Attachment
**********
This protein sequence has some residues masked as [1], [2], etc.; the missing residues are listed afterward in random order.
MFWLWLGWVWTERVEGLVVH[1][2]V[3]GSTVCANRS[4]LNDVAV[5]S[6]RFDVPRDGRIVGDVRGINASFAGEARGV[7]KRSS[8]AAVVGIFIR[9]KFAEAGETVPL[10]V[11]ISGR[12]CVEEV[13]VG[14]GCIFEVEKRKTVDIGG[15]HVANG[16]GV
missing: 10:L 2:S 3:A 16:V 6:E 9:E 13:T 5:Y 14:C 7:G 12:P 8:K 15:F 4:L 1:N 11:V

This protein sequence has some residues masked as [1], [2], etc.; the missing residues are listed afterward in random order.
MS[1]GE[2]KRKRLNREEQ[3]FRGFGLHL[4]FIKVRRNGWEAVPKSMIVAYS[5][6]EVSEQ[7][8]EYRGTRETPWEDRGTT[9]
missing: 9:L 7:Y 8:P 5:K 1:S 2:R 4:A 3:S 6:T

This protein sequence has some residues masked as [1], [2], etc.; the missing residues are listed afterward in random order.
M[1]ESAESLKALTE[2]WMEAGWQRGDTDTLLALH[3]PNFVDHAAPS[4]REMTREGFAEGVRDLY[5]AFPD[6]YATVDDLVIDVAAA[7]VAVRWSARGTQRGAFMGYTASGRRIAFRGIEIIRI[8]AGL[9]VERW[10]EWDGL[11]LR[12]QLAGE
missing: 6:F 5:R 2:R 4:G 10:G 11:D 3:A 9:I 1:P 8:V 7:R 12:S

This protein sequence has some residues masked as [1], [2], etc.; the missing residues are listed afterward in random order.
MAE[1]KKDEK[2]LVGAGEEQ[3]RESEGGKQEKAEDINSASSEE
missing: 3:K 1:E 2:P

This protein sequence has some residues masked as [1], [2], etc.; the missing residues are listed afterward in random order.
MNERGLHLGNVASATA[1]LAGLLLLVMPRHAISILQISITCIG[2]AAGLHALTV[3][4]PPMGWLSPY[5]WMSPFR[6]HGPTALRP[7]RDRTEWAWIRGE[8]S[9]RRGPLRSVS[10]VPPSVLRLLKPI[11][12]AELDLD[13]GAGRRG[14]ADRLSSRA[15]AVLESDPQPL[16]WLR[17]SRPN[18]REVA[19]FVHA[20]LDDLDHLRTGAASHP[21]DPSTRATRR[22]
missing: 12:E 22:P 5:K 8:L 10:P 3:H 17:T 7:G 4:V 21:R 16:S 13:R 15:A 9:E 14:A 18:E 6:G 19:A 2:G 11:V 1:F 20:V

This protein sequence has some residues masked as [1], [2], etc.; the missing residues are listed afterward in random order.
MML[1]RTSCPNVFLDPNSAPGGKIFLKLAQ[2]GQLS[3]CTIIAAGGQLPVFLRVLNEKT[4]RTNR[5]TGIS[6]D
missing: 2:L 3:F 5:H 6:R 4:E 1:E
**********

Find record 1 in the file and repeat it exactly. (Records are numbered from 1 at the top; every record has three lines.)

This protein sequence has some residues masked as [1], [2], etc.; the missing residues are listed afterward in random order.
MFWLWLGWVWTERVEGLVVH[1][2]V[3]GSTVCANRS[4]LNDVAV[5]S[6]RFDVPRDGRIVGDVRGINASFAGEARGV[7]KRSS[8]AAVVGIFIR[9]KFAEAGETVPL[10]V[11]ISGR[12]CVEEV[13]VG[14]GCIFEVEKRKTVDIGG[15]HVANG[16]GV
missing: 10:L 2:S 3:A 16:V 6:E 9:E 13:T 5:Y 14:C 7:G 12:P 8:K 15:F 4:L 1:N 11:V